Sweden seems to churn out melodic death metal bands the way Hollywood churns out douchebags. One of the more recent products of the Swedish melodeath sweatshop is a group of early-twenty-somethings that calls itself Zonaria. These youngsters don’t peddle wares fashioned in Gothenburg, however, but cater to the same patrons as fellow melodic death vendors Scar Symmetry and Hypocrisy, whose influences are echoed throughout The Cancer Empire. The Scar Symmetry effect is no surprise as Jonas Kjellgren and Per Nilson provided the mixing and production, respectively, on Zonaria’s debut album, Infamy and the Breed.
The songs here are presented in fairly standard format, composed mostly of heavy, choppy low-end riffing accentuated by floating guitar harmonies and atmospheric keyboards/samples. The results often border on symphonic metal reminiscent of Dimmu Borgir and Old Man’s Child. Where the riffing is particularly heavy the contrast works very well, as on “The Icon and the Faceless” and “Termination Process,” the latter tune being cast directly from the late-era Hypocrisy mold. Sometimes, though, the formula is less effective, as on “Contra Mundum” and “At War With the Inferior” during which the ethereal harmonizing and airy leads seem to be less interwoven than inserted and become a bit redundant by song’s end.
Guitarists Simon Berglund and Emil Nyström have taken impressive strides in the riff race since their debut effort, pacing the songs on The Cancer Empire with alternately frenzied and deliberate, crunchy rhythmic figures that effectively propel the overarching melodies. While the album is beholden to the general formula outlined above, every once in a while, Zonaria throw a little pinch of spice into the pot. For example, the synthesized violin run in “Praise the Eradication” is a small but very cool and ultimately integral piece of the song’s frenetic pace and conveyance of a broader urgency. By and large, though, the synth is kept reined in, contributing mostly to ambience and rarely to outright melody. In fact, usually it is manifested in faux-choral or -string backing in service of expansive atmosphere.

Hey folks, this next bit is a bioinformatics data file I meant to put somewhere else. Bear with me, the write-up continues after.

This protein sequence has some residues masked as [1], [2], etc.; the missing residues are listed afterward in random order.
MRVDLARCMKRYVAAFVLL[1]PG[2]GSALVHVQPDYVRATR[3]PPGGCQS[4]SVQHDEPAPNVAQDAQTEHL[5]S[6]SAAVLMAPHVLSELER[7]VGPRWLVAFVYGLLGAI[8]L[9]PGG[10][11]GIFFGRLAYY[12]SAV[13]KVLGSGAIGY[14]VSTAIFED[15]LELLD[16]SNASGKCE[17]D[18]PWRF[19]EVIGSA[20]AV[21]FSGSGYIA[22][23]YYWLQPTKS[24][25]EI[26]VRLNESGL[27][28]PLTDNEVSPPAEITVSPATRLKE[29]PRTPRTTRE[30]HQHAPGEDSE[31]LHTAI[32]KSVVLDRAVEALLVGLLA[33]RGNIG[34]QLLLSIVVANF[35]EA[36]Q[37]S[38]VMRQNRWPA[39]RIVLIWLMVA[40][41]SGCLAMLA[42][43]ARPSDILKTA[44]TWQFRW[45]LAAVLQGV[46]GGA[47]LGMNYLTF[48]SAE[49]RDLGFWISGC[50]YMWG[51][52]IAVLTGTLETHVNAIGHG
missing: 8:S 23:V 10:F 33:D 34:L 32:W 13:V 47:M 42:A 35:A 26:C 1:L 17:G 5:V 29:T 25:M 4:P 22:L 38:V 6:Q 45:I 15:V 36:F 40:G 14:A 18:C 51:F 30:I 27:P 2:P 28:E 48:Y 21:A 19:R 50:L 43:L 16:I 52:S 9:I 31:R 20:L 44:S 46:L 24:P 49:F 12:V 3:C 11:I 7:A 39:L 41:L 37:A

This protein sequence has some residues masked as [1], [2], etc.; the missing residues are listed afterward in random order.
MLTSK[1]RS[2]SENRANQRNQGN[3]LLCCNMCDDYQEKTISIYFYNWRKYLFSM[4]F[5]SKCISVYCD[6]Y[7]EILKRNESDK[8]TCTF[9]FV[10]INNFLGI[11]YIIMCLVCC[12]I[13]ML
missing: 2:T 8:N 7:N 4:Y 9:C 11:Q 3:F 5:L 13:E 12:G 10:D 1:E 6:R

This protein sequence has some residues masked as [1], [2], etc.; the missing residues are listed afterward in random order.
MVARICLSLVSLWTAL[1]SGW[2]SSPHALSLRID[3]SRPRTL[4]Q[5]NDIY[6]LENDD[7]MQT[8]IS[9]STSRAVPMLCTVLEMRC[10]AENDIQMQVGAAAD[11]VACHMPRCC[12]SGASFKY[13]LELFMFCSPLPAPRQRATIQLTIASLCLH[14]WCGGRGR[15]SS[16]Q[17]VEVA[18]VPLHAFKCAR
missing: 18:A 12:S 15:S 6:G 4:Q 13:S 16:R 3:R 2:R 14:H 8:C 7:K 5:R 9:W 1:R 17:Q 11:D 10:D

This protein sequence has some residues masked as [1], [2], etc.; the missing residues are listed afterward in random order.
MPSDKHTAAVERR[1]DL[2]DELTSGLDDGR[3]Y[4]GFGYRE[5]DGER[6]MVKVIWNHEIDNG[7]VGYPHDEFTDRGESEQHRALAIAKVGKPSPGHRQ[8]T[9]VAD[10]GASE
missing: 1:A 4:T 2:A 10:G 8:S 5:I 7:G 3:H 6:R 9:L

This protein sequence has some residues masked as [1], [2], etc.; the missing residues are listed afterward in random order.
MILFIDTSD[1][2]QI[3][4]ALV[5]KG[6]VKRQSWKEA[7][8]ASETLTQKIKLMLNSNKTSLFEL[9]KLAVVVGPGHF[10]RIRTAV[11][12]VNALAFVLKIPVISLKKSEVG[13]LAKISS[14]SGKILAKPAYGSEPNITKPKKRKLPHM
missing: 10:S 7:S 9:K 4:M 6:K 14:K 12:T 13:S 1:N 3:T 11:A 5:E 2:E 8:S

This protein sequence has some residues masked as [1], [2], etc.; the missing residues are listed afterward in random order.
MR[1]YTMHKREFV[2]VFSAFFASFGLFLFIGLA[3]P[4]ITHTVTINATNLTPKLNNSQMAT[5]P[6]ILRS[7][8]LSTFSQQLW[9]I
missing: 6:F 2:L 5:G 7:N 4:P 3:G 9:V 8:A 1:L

Front man, Berglund, has shown on this effort that he is developing a more mature sense of his craft. Notably, he has cut back some on the guitar gimmickry, such as the increasingly hackneyed use of Wylde-ish squeals that ran rampant on Zonaria’s first LP. Berglund has also foregone the clean alt-metal vocals flirted with on that record, prudently focusing on a more earnest amalgamation of rasps and growls. Although the lead axeman’s soloing is sparse and, at times, feels as if it comes from closer to the textbook than the heart, his lead melodies are abundant, well-executed and evocative.
Famed Swedish melodeath producer, Fredrik Nilsson, has engineered a crisp, clear mix on The Cancer Empire through which each primary instrument is allowed to spread its wings. Unfortunately, the synths are not always afforded the same respect and are often buried in the mix, robbing several passages of the epic feel so essential to the album’s best tracks. It is also worth mentioning that, as is the case with much modern metal, the production on this album may be too clean, too polished, too… safe. Several tracks, while heavy-ish, seem to lack the viable threat of aural implosion that veritably defines metal and that other tracks on the album have. Of course, some listeners will find this to be a most amenable approach.
The Cancer Empire is far from flawless but is enjoyable nonetheless and should appeal to those who do their headbanging in the realm of melodic metal. And, while Zonaria’s sophomore effort suggests both progress and ample room to grow, these guys are still quite young and have the backing of some of the big names in the genre, so it is likely that their best is yet to come.